All eyes will soon be on the battle between Australia and South Africa, but a potentially more significant power shift might be occurring in a series contested between teams at the bottom of the Test rankings table.
Australia’s one-sided Test series with New Zealand represented something of a warm-up for both teams. The Aussies face a South Africa team that has designs on toppling the world number ones, whilst the Black Caps face West Indies in a more direct winner-takes-all meeting: the loser will be confirmed as the worst Test team after Bangladesh.
It is fair to say New Zealand are in a state of disarray (in Test terms at least – their prolonged malaise in the longer form of the game has had no impact on their ability to punch above their weight in limited overs cricket.)
The protracted departure of coach John Bracewell has destabilised a team that tastes Test victory on the rarest of occasions – they have only won overseas Tests in Zimbabwe and Bangladesh during Bracewell’s five year tenure.
Outspoken Kiwi legend Martin Crowe described New Zealand’s meek surrender in the second Test at Adelaide as his country’s ‘worst moment in Test cricket’, which suggests the only way is up for incoming coach Andy Moles.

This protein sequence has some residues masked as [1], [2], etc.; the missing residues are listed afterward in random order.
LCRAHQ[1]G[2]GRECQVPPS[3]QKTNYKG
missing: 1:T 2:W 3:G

Unfortunately this is not true, despite his new charges’ slide to the base of the Test rankings table. They are going in a different direction to Windies, who have been more competitive than the Black Caps since the teams’ last meeting.
New Zealand won the three match series in early 2006 by a 2-0 scoreline but have since been heavily beaten by South Africa, England and Australia, whilst West Indies’ highlights included a Test win in South Africa, a drawn home series against Sri Lanka and a competitive battle with the Aussies.
This is therefore a realistic chance for West Indies to win their first away series against a major nation since 1994/95.
Such a result would be significant for both teams. West Indies would have a tangible reward to go with the feel good factor generated by the Stanford Super Series, whilst New Zealand would be forced to embark on a rebuilding process that has been needed for some time.
Bracewell’s departure follows a rash of senior player retirements, with Stephen Fleming, Chris Cairns, Nathan Astle, Scott Styris, Shane Bond and Craig McMillan all hanging up their black caps in recent years. Moles and skipper Daniel Vettori face a tough transition period and only need to ask their opponents next month about how it feels to be Test cricket’s whipping boys.
Written by Philip Oliver, a sports writer who blogs about cricket betting.